How to successfully choose and implement a retail POS system steps 5&6

Step Five: the Utilization Plan

Now that you own it, make it work for you. Getting a return on your investment is a primary goal.

  • Purchasing is the cornerstone of system utilization. Once you have three or four months of sales history, you can use your system to generate suggested orders.
  • The top down approach is “Red Flags,” that is, focusing on the problem areas.
  • Reports are essential. Log your month numbers into a spreadsheet and use this as a tool to compare key numbers from month to month and last year for the same month. This will provide valuable information on trends and point to problem areas.

 Step Six: Ongoing Reports to Run   

These are some reports you may want to consider:

• Daily register reports: Over/short, customer count, average sale.

• Daily exception report of voids, returns, over rings.

• Daily and monthly gross margin by department, category.

• Monthly bottom 100 selling items. Evaluate these and get rid of them.

• Calculate your inventory turn every month.

• Monthly unit sales analysis show the number of items sold, a different perspective of inventory performance

• Monthly customer trend report the number of transactions and average ticket.

 Final Thoughts

The key element in utilizing a system is getting a return on your investment. This is an inexact science, however I feel by looking at critical information on a daily and monthly basis is an effective approach to this goal. The key information or key indicator approach recognizes that you have limited time and therefore should focus on information that can lead you to actionable decisions.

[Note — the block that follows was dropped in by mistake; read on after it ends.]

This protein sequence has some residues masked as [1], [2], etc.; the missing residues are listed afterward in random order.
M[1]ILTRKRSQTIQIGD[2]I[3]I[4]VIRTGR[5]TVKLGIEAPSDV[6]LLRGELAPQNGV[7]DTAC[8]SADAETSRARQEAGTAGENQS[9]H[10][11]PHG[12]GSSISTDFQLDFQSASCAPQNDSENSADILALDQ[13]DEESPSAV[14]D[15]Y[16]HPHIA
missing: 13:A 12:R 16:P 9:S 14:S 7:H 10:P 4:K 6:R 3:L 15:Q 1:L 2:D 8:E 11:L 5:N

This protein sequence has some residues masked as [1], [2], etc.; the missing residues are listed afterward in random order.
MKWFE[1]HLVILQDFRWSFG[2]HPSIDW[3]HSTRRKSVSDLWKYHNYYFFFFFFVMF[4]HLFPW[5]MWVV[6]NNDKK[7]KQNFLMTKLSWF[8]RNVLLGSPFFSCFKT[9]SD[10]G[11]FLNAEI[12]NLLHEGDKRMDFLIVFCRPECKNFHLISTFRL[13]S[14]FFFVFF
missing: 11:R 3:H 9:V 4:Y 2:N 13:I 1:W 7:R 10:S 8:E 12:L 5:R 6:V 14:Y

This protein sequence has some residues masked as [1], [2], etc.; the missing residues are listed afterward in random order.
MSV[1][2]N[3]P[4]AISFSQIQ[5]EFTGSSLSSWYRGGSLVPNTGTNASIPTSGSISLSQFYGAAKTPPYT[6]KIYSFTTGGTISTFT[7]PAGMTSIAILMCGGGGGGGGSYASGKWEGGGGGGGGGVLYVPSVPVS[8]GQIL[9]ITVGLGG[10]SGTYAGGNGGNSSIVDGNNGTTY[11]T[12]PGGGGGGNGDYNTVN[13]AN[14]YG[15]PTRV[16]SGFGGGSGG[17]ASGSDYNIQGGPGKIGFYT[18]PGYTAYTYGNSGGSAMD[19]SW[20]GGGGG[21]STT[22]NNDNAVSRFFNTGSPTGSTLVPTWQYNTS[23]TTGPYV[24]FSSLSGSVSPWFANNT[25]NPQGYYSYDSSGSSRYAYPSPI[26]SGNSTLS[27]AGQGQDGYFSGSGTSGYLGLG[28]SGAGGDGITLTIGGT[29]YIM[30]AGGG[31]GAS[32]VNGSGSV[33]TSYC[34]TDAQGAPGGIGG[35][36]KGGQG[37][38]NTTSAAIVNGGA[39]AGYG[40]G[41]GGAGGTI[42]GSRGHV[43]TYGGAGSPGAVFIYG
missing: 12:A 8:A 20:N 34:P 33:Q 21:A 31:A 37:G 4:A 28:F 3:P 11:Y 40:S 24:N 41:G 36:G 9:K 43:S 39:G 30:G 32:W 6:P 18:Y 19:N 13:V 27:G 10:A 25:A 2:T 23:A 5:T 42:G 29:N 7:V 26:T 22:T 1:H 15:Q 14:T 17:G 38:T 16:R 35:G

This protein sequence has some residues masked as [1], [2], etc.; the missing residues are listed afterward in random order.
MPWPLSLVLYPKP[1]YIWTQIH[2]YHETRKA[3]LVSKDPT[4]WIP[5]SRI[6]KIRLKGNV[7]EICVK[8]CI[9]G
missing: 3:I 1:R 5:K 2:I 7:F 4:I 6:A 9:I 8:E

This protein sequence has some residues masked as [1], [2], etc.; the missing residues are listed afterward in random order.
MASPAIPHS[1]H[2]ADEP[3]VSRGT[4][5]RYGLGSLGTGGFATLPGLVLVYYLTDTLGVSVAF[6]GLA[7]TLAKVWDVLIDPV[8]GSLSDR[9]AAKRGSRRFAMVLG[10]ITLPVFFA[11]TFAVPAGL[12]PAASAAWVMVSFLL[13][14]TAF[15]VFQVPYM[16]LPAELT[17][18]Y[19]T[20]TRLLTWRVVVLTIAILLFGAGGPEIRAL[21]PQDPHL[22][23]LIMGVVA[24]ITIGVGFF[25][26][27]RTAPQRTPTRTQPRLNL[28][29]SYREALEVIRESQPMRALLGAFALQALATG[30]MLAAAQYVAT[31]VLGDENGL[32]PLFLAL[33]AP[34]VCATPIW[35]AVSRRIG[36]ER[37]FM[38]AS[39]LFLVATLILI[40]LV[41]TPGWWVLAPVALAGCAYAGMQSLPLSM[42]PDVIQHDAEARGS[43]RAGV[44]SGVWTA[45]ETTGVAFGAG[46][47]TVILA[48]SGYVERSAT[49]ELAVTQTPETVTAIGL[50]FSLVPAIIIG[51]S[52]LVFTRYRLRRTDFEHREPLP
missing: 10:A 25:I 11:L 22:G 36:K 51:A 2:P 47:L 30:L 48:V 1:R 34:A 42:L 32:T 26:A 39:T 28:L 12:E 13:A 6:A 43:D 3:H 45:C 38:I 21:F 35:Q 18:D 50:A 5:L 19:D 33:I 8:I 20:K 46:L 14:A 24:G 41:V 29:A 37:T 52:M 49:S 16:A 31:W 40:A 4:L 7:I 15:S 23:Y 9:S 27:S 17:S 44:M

So what’s the potential payback you can get from your system? Let’s calculate an ROI for a store doing $1,000,000 in annual sales:

1. Better cash control generates a .05 percent increase to the bottom line                $5,000

2. Pricing accuracy .05 percent                                                                                  $5,000

3. Gross margin management yields 1 percent                                                         $10,000                                             4. More effective inventory turn yields 1 percent                                                     $10,000

5. Life extension of customers is a bonus for aggressive retailers                          BONUS                         

                                                                                                   Total Gross ROI:   $30,000

I have used very conservative figures to develop this ROI example. My experience has shown a realistic return for a retailer who develops and adheres to a utilization plan for their system can reasonably be 3 to 4 percent of annual sales.

In the final analysis, don’t invest in technology unless you have a well thought out plan of what you need and how you plan to use it.